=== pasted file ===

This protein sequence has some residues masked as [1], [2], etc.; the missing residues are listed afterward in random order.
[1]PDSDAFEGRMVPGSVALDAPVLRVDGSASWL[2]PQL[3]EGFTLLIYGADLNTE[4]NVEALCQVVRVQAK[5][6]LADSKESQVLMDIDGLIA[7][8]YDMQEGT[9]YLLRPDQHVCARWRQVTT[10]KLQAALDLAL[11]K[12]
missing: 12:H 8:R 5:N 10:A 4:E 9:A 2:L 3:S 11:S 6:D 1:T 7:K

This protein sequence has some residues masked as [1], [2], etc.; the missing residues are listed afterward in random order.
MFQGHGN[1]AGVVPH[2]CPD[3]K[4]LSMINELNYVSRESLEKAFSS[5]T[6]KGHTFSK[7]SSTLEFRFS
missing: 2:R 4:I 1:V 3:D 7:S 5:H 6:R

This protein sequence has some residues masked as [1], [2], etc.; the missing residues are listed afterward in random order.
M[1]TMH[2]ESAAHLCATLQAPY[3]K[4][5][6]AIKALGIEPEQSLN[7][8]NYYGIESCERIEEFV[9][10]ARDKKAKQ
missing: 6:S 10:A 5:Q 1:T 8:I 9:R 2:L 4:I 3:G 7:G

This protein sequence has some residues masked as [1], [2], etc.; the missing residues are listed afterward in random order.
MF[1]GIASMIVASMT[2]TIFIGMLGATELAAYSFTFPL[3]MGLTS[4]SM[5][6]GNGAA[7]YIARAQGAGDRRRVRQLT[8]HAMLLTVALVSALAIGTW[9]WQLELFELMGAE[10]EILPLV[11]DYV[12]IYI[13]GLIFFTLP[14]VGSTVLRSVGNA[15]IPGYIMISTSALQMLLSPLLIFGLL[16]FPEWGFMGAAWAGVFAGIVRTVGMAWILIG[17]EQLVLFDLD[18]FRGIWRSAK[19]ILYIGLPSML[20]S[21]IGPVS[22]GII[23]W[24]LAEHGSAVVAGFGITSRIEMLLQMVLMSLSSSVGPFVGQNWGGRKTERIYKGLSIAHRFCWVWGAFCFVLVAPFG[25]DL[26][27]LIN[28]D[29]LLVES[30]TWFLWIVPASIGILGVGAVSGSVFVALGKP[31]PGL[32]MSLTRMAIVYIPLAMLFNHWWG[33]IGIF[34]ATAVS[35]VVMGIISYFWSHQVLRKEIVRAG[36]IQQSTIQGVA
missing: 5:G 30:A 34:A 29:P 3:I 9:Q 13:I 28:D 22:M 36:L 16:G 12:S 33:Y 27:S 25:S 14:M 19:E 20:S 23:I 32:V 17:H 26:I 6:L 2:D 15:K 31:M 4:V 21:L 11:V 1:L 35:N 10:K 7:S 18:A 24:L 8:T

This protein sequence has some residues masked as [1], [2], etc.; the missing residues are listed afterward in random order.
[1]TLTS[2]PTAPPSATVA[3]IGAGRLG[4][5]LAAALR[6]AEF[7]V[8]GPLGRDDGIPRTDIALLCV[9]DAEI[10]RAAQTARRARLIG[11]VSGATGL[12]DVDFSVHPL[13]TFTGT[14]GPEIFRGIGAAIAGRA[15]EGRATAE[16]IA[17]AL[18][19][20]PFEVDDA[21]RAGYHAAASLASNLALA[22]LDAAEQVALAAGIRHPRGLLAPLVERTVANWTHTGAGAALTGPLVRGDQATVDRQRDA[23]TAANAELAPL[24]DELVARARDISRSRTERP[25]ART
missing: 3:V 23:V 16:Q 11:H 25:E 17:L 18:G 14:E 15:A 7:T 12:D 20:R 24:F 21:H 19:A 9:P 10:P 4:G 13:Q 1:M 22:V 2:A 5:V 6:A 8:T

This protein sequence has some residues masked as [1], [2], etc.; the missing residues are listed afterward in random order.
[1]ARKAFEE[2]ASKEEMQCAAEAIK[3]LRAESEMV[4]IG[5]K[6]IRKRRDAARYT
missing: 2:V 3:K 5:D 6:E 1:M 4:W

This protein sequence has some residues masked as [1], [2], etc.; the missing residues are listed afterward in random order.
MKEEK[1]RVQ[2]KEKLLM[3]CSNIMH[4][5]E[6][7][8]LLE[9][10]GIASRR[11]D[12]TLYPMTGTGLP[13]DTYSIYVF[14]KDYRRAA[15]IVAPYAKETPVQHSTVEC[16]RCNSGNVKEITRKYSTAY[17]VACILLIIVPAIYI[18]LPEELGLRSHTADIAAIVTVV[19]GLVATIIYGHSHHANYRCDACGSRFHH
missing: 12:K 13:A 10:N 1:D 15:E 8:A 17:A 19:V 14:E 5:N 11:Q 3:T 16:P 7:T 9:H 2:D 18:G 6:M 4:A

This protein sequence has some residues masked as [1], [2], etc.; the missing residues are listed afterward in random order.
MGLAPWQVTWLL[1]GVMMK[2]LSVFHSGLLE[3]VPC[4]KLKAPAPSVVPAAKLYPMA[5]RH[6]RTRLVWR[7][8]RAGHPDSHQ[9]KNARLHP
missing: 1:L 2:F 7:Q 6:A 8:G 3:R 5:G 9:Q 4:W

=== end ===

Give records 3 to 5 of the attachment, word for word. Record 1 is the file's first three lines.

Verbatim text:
This protein sequence has some residues masked as [1], [2], etc.; the missing residues are listed afterward in random order.
M[1]TMH[2]ESAAHLCATLQAPY[3]K[4][5][6]AIKALGIEPEQSLN[7][8]NYYGIESCERIEEFV[9][10]ARDKKAKQ
missing: 6:S 10:A 5:Q 1:T 8:I 9:R 2:L 4:I 3:G 7:G

This protein sequence has some residues masked as [1], [2], etc.; the missing residues are listed afterward in random order.
MF[1]GIASMIVASMT[2]TIFIGMLGATELAAYSFTFPL[3]MGLTS[4]SM[5][6]GNGAA[7]YIARAQGAGDRRRVRQLT[8]HAMLLTVALVSALAIGTW[9]WQLELFELMGAE[10]EILPLV[11]DYV[12]IYI[13]GLIFFTLP[14]VGSTVLRSVGNA[15]IPGYIMISTSALQMLLSPLLIFGLL[16]FPEWGFMGAAWAGVFAGIVRTVGMAWILIG[17]EQLVLFDLD[18]FRGIWRSAK[19]ILYIGLPSML[20]S[21]IGPVS[22]GII[23]W[24]LAEHGSAVVAGFGITSRIEMLLQMVLMSLSSSVGPFVGQNWGGRKTERIYKGLSIAHRFCWVWGAFCFVLVAPFG[25]DL[26][27]LIN[28]D[29]LLVES[30]TWFLWIVPASIGILGVGAVSGSVFVALGKP[31]PGL[32]MSLTRMAIVYIPLAMLFNHWWG[33]IGIF[34]ATAVS[35]VVMGIISYFWSHQVLRKEIVRAG[36]IQQSTIQGVA
missing: 5:G 30:A 34:A 29:P 3:I 9:Q 13:I 28:D 22:M 36:L 16:G 12:S 33:Y 27:S 25:S 14:M 19:E 20:S 23:I 32:V 17:H 26:I 6:L 2:D 15:K 31:M 4:V 21:L 11:V 1:L 35:N 10:K 7:S 18:A 24:L 8:T

This protein sequence has some residues masked as [1], [2], etc.; the missing residues are listed afterward in random order.
[1]TLTS[2]PTAPPSATVA[3]IGAGRLG[4][5]LAAALR[6]AEF[7]V[8]GPLGRDDGIPRTDIALLCV[9]DAEI[10]RAAQTARRARLIG[11]VSGATGL[12]DVDFSVHPL[13]TFTGT[14]GPEIFRGIGAAIAGRA[15]EGRATAE[16]IA[17]AL[18][19][20]PFEVDDA[21]RAGYHAAASLASNLALA[22]LDAAEQVALAAGIRHPRGLLAPLVERTVANWTHTGAGAALTGPLVRGDQATVDRQRDA[23]TAANAELAPL[24]DELVARARDISRSRTERP[25]ART
missing: 3:V 23:V 16:Q 11:H 25:E 17:L 18:G 14:E 15:A 7:T 12:D 20:R 24:F 21:H 19:A 9:P 10:P 4:G 13:Q 1:M 22:V 2:A 5:V 6:A 8:T